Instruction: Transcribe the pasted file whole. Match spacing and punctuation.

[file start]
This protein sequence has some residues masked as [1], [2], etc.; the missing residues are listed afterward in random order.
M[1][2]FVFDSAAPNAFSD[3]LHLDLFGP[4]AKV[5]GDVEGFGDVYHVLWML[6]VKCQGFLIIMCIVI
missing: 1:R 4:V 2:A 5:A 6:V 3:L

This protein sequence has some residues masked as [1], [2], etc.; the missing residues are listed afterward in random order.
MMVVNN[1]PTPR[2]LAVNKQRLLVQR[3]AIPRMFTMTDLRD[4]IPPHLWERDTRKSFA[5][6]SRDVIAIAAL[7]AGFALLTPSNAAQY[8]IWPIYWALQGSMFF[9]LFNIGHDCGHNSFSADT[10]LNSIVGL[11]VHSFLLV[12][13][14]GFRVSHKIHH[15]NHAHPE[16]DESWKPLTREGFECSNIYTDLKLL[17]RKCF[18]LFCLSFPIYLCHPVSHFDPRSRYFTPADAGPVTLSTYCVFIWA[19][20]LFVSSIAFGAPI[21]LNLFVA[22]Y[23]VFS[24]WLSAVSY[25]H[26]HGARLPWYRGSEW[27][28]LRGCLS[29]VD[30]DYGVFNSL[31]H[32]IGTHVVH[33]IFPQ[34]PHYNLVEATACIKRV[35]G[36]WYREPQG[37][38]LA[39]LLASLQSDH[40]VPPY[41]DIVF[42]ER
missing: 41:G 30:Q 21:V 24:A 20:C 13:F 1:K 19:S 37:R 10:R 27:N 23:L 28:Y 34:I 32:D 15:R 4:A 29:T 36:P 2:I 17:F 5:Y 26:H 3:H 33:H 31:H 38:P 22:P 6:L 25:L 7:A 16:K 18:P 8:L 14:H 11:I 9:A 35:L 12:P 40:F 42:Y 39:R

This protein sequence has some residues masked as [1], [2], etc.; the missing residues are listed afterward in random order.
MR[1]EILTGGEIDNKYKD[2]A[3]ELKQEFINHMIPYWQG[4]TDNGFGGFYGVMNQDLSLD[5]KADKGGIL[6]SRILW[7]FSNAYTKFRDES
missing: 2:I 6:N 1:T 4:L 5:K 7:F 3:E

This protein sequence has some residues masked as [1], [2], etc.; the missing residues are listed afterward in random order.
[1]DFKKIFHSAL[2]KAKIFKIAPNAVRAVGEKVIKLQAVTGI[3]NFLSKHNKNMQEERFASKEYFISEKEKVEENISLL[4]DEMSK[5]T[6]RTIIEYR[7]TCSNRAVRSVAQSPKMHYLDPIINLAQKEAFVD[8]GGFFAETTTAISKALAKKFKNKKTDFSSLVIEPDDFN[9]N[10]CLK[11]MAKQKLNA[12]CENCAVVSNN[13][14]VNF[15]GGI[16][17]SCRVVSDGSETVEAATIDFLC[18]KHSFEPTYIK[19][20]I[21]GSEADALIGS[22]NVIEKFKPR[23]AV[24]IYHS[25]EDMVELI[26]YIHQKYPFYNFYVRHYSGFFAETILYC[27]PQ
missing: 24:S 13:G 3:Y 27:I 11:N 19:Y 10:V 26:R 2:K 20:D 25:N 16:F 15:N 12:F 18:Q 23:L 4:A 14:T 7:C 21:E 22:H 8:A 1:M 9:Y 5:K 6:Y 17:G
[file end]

This protein sequence has some residues masked as [1], [2], etc.; the missing residues are listed afterward in random order.
M[1][2]FVFDSAAPNAFSD[3]LHLDLFGP[4]AKV[5]GDVEGFGDVYHVLWML[6]VKCQGFLIIMCIVI
missing: 1:R 4:V 2:A 5:A 6:V 3:L

This protein sequence has some residues masked as [1], [2], etc.; the missing residues are listed afterward in random order.
MMVVNN[1]PTPR[2]LAVNKQRLLVQR[3]AIPRMFTMTDLRD[4]IPPHLWERDTRKSFA[5][6]SRDVIAIAAL[7]AGFALLTPSNAAQY[8]IWPIYWALQGSMFF[9]LFNIGHDCGHNSFSADT[10]LNSIVGL[11]VHSFLLV[12][13][14]GFRVSHKIHH[15]NHAHPE[16]DESWKPLTREGFECSNIYTDLKLL[17]RKCF[18]LFCLSFPIYLCHPVSHFDPRSRYFTPADAGPVTLSTYCVFIWA[19][20]LFVSSIAFGAPI[21]LNLFVA[22]Y[23]VFS[24]WLSAVSY[25]H[26]HGARLPWYRGSEW[27][28]LRGCLS[29]VD[30]DYGVFNSL[31]H[32]IGTHVVH[33]IFPQ[34]PHYNLVEATACIKRV[35]G[36]WYREPQG[37][38]LA[39]LLASLQSDH[40]VPPY[41]DIVF[42]ER
missing: 41:G 30:Q 21:V 24:A 20:C 13:F 1:K 19:S 37:R 10:R 27:N 23:L 28:Y 34:I 32:D 15:R 4:A 29:T 36:P 2:I 17:F 5:Y 26:H 3:H 33:H 31:H 38:P 22:P 6:L 25:L 7:A 16:K 18:P 8:L 14:H 11:I 9:A 35:L 12:P 40:F 42:Y 39:R

This protein sequence has some residues masked as [1], [2], etc.; the missing residues are listed afterward in random order.
MR[1]EILTGGEIDNKYKD[2]A[3]ELKQEFINHMIPYWQG[4]TDNGFGGFYGVMNQDLSLD[5]KADKGGIL[6]SRILW[7]FSNAYTKFRDES
missing: 2:I 6:N 1:T 4:L 5:K 7:F 3:E

This protein sequence has some residues masked as [1], [2], etc.; the missing residues are listed afterward in random order.
[1]DFKKIFHSAL[2]KAKIFKIAPNAVRAVGEKVIKLQAVTGI[3]NFLSKHNKNMQEERFASKEYFISEKEKVEENISLL[4]DEMSK[5]T[6]RTIIEYR[7]TCSNRAVRSVAQSPKMHYLDPIINLAQKEAFVD[8]GGFFAETTTAISKALAKKFKNKKTDFSSLVIEPDDFN[9]N[10]CLK[11]MAKQKLNA[12]CENCAVVSNN[13][14]VNF[15]GGI[16][17]SCRVVSDGSETVEAATIDFLC[18]KHSFEPTYIK[19][20]I[21]GSEADALIGS[22]NVIEKFKPR[23]AV[24]IYHS[25]EDMVELI[26]YIHQKYPFYNFYVRHYSGFFAETILYC[27]PQ
missing: 24:S 13:G 3:Y 27:I 11:N 19:Y 10:V 26:R 2:K 20:D 25:N 16:F 15:N 12:F 18:Q 23:L 4:A 14:T 7:C 21:E 22:H 8:A 1:M 9:Y 5:K 6:Y 17:G